Skin

Corona, Queens
August 1983

It had poured rain and thundered all day just like a hot August storm should, and when I opened the door to my friends Lucy’s and Saima’s house, its glass metal sides tugged on the grapevines. Cooled-down rain, which had pooled on the leaves, showered down on me and wet my salwar kameez.    

‌Lucy lived below Saima, and Saima lived above Lucy, and they both lived next to Shahnaaz, the neighborhood bully. I lived down the street, but in the summers, I spent all my time at Saima’s and Lucy’s.

The grapevines lived everywhere, acting like they were trees. They grew when our mothers called us in to eat. They grew when we played in the back lot acting like junglees. They grew at night when we were asleep, and in the mornings, we’d push against the door jambs, pull and twist the doorknobs to get out to go to our school, P.S. 19.

The biggest argument Saima and Shahnaaz always had was whose grapevines they really were. They were rooted in Shahnaaz’s yard, but most of the vines, with their baby hair twists, hung, swung over the fence, and knelt down and touched the ground in Saima’s yard.

I always sat on Saima’s side of the grapevines, on the red vinyl cushion benches under the trees. Saima I had known since she and I were born, and even before because our fathers had been best friends in Peshawar. They had come to America together with their tight-fitting British suits, curly dark hair, and sunglasses. In Pakistan, they had worn white lab coats. They had been scientists, but in Corona, they worked in stores. Now Saima’s father wore tight pants and shiny shirts while he sold radios, VCRs, and illegal copies of Bollywood movies. My father wore his lab coat as a butcher at his Gosht Dukan, Corona Halal Meats. Whenever I visited him, it was covered with blood.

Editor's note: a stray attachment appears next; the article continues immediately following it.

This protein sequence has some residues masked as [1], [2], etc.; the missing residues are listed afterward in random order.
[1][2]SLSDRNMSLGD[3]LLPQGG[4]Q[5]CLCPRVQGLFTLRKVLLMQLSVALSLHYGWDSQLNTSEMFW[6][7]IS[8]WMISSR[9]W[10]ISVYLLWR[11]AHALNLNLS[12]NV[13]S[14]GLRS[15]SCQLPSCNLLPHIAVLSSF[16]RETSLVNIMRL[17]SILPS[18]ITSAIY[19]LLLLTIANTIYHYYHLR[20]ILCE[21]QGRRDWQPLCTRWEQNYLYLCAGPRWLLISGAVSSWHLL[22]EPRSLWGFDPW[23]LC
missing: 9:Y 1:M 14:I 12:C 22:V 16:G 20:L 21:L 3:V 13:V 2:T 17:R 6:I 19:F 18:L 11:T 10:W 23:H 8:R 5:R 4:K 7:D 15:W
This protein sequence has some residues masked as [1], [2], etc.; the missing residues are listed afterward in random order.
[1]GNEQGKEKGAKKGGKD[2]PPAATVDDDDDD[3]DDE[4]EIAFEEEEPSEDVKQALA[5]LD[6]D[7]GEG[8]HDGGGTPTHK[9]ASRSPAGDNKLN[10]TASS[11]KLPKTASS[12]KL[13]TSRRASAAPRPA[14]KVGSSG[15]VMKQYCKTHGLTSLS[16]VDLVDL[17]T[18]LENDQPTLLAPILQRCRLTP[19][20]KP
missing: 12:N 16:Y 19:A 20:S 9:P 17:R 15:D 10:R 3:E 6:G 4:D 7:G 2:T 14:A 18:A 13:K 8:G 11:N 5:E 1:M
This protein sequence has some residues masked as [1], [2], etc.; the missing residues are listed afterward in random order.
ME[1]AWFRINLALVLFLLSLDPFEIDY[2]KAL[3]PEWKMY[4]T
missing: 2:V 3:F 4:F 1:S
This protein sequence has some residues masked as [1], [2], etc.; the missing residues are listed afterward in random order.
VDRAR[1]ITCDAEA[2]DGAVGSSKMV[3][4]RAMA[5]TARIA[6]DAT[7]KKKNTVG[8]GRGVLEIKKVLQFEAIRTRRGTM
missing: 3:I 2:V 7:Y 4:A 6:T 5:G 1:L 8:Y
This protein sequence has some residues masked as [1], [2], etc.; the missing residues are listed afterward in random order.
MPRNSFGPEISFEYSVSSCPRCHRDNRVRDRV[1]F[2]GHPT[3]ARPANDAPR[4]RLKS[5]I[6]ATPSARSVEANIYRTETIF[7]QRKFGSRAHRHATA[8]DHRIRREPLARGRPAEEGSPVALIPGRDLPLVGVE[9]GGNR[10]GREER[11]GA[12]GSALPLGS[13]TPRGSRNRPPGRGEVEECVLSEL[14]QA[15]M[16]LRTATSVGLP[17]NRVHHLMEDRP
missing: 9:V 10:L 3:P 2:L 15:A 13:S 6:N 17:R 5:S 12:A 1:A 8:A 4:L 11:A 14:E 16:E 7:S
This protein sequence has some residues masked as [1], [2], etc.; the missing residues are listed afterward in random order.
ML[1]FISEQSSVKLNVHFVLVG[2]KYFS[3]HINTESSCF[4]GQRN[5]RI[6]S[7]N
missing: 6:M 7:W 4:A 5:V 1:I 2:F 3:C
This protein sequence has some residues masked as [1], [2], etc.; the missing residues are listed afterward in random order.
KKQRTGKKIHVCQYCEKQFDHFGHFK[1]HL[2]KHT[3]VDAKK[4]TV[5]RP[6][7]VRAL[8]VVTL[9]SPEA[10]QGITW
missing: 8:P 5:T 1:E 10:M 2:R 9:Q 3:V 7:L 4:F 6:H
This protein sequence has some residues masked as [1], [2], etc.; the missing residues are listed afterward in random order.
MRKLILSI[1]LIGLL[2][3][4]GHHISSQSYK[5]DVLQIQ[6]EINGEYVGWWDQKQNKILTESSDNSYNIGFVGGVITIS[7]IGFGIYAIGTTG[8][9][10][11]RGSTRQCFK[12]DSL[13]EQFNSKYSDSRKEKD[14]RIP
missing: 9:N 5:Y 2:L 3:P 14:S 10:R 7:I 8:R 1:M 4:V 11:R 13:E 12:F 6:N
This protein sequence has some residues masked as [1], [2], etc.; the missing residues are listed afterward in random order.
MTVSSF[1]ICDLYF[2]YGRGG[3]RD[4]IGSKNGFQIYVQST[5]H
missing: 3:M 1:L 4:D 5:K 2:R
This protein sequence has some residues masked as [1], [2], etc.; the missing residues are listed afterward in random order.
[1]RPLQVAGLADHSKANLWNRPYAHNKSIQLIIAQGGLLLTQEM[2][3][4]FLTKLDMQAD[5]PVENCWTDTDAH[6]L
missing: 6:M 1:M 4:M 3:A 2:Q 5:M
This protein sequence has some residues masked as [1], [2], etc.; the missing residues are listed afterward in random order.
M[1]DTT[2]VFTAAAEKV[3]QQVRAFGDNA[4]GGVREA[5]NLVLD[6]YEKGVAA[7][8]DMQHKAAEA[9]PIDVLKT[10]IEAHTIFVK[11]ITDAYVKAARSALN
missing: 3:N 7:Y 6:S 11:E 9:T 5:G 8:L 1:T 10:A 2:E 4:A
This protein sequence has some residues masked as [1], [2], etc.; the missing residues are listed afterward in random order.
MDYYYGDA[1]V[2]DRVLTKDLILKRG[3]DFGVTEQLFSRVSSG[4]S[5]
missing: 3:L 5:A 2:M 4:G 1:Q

Lucy’s father was from the Dominican Republic. He used to work all the time, too, but he had lost his job, Lucy said, because the boss hated Dominicans. Now her father was always outside under the grapevines. He had a fat belly that hung out of his wife beater. His hair was white and curly all over his chest. He knew how to make wine, and he’d be drinking wine made from the last year’s grapes. Lucy’s father yelled at us in his broken English when he saw us popping the sour green grapes into our mouths.